Many Varanasi residents are now pinning all their faith on Modi, hoping his victory would catapult the city to the national map.
Trithesh Nandan | March 19, 2014
Varanasi is not an easy place to negotiate. As the city straddles the spiritual high and governance deficit, its potholed streets and traffic woes are what will greet you; and the dust on your face is what will hit you – all this amid chants of shlokas and sound of bells.
For an outsider, it gets a little suffocating – at times difficult to breathe – but that is not a deterrent in the run-up to the general elections as people troop in droves. All so suddenly, Varanasi is the place to be in – for political activists, journalists and enthusiasts alike – since the BJP announced that its PM candidate, Gujarat chief minister Narendra Modi, would contest from there. And the decibel – and excitement – level got a touch shriller after Aam Aadmi Party (AAP) leader Arvind Kejriwal said he is likely to fight from there.
Before BJP made Modi’s candidature public, the present MP from the seat, party veteran Murli Manohar Joshi, put up a spirited show to ensure he retains candidature. As locals put it, there was virtually a tug-of-war between Joshi supporters and the Modi camp. “Even rickshaw pullers have been influencing their customers in favour of Modi,” said Alok Kumar Rai, professor of business management at the city’s renowned Benares Hindu University (BHU).
Varanasi hasn’t seen such drama in recent years – the last ‘tall’ leader to represent Varanasi was Kamalapati Tripathi of the Congress, a former chief minister of the undivided Uttar Pradesh, subsequently a union minister in the Indira Gandhi government and the Varanasi MP in 1980.
Many Varanasi residents are thus now pinning all their faith on Modi, hoping his victory would catapult the city to the national map.
Having won only 10 out of 80 seats in a state that used to be its stronghold not very long ago, the BJP, too, is pinning a lot of hope on Modi’s Varanasi fight. To misquote former prime minister Atal Bihari Vajpayee, for BJP the road to Delhi goes through Varanasi (it was Lucknow, Vajpayee’s constituency, in the BJP stalwart’s case) In the saffron party’s calculations, Modi contesting from Varanasi opens up a distinct possibility of having a sway over the Purvanchali voters – in eastern UP and adjoining parts of Bihar.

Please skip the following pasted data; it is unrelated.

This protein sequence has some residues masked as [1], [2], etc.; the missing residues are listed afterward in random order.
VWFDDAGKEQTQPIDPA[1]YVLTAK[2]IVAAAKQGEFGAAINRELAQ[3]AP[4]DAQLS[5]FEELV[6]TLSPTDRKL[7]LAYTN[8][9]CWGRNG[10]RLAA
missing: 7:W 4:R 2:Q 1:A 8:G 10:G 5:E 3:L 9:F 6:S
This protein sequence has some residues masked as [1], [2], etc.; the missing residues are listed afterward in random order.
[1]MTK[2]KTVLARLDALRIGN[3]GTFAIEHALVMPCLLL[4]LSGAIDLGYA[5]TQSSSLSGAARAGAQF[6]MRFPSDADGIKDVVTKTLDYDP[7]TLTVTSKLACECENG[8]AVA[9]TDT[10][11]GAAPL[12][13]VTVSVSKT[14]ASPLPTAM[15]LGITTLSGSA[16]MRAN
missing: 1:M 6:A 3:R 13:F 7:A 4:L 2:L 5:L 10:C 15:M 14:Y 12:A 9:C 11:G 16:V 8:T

“We feel his (Modi’s) election from Varanasi would change the city’s fortunes,” as Rai put it.
In his massive rally in Varanasi last December, Modi had offer a glimpse of hope to a city battling infrastructure woes, speaking at length about development and finding the lost glory of the famed Banarasi sarees. Modi has his own supporters in Varanasi and adjoining areas. A large number of people there work in Surat and other cities of Gujarat, and they are the unofficial ambassadors of Gujarat’s ‘prosperity’ and Modi’s message of hope and change.
But with Kejriwal set to take him on in the holy city, the path may not be that smooth. "I was reading in some newspapers that it will be a symbolic fight (in Varanasi) and it is Modi who will win…. I want to tell him (Modi) that I am going (to Varanasi) not only to fight but I am going to defeat him," Kejriwal said recently in Delhi.
Kejriwal’s Twitter army was quick to fire with gusto: “Revolution in Varanasi: har har Arvind, ghar ghar Arvind”, countering the Modi brigade’s chants of “har har Modi, ghar ghar Modi”. Meanwhile, local strongman and Quami Ekta Dal leader Mukhtar Ansari’s decision to contest from the seat has added to the complexity. In 2009, Ansari had given a very tough fight to Murli Manohar Joshi.
Long ago, people of Rae Bareli and Amethi – constituencies of Indira Gandhi and Rajiv Gandhi, respectively, and considered pocket boroughs of the Gandhi family – saw hope in their MPs for development of their regions. Both still come in the category of backward districts. Many residents of Varanasi have pinned similar hope on Modi this time around. The electoral game can only get more exciting from now till the finish.
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